Request Free Trial
November 28, 2023

Editor’s note: is this the ‘Volkswagen 2015’ moment for the COP presidency?

Sultan al-Jaber, Abu Dhabi National Oil Co
It has been alleged that Sultan al-Jaber has held meetings with governments and business leaders with plans to discuss fossil fuel deals at COP28 (Photo: Christopher Pike/Bloomberg)

The latest edition of our Sustainable Views newsletter

Dear reader,

We’re days away from COP28, and the consequences of holding the summit in an oil state are becoming increasingly apparent. For what it’s worth, I’m not against having it in the Middle East – global problems require global solutions – but that argument only holds if COP28 is being conducted in good faith. And there are allegations this is not the case.

A whistleblower has leaked documents indicating COP28 president-designate Sultan al-Jaber’s intent on using the UAE’s role at the summit to push oil and gas deals with foreign governments, according to an investigation by the Centre for Climate Reporting with the BBC. Jaber’s role at COP28 has already been called into question given his day job as the chief executive of Abu Dhabi National Oil Company. Now, it is reported that Jaber has held meetings with governments and business leaders, with plans to discuss fossil fuel deals. 

The UAE has told the CCR and the BBC that “private meetings are private”. If that’s the spirit that COP28 is going to be conducted with, then we’re all going to spend the conference trying to figure out what “hasn’t” been announced, putting little faith into what is agreed. The revelations have sparked outrage from climate leaders.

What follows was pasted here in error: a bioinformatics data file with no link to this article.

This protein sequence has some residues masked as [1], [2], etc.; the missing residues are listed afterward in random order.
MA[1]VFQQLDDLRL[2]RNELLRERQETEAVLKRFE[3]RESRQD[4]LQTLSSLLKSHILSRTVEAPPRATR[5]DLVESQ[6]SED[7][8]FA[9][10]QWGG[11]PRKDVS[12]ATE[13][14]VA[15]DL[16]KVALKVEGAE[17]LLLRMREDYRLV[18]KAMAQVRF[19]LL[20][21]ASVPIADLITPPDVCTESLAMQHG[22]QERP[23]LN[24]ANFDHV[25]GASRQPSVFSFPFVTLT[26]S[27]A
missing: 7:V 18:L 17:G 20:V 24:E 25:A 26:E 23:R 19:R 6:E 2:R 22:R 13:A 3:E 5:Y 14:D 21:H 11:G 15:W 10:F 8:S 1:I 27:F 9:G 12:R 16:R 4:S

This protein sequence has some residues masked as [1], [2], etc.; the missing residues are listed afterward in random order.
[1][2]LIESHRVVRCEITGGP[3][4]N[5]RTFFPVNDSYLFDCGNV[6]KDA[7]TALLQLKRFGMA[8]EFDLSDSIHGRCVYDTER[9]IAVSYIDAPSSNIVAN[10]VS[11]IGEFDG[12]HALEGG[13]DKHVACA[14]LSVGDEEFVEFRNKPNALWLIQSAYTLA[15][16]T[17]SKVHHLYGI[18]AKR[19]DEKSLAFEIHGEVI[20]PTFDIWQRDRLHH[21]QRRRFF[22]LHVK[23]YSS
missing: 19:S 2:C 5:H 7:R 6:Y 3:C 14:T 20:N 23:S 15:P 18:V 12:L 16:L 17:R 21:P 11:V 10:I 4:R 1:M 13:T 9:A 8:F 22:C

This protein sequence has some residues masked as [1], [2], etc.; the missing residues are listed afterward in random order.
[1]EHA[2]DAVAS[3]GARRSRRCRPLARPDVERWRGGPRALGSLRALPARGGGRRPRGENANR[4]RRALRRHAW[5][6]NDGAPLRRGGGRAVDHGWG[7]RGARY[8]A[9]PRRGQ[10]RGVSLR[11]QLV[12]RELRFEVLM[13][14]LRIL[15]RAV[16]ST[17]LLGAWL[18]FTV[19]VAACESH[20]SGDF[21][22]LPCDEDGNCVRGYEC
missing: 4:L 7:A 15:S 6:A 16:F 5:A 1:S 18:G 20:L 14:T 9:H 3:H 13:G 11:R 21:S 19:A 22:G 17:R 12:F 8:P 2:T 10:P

“This is the ‘Volkswagen 2015’ moment for the #COP28 Presidency,” tweeted former executive secretary of the UN Framework Convention on Climate Change Christiana Figueres, in reference to the German car giant’s emissions scandal. “Caught red handed, the COP Presidency has no other option but to now unequivocally step up the transparency, responsibility and accountability with which they lead the process.” 

If we can’t trust the COP28 leadership to work appropriately with others on climate, regulators can at least do their bit to help companies collaborate on climate change. 

Philippa and I have a piece for you on how European and UK authorities are addressing fears over competition law restricting companies’ abilities to work together on climate. The EU and the UK have both released guidance this year setting out exemptions for certain circumstances where it’s better that businesses collaborate on climate, in recognition of issues such as “first-mover disadvantage” incurred when a company tries to become more sustainable on its own.

Elsewhere, Claudia has a yarn on European due diligence legislation. More regulatory scrutiny of companies’ human rights and environmental records could accelerate businesses moving their supply chains closer to their end markets, one expert tells Claudia. The new EU rules would apply both to EU companies and non-EU businesses active in the bloc.

Finally, we’ve added a report on fast fashion to our knowledge hub. Big high street retailers such as Nike and Puma are “fanning the flames of a global boiling era” through their use of biomass boilers, according to environmental non-profit Stand.earth.

Until tomorrow,

Alex

Alex Janiaud is senior investment correspondent at Sustainable Views  

A service from the Financial Times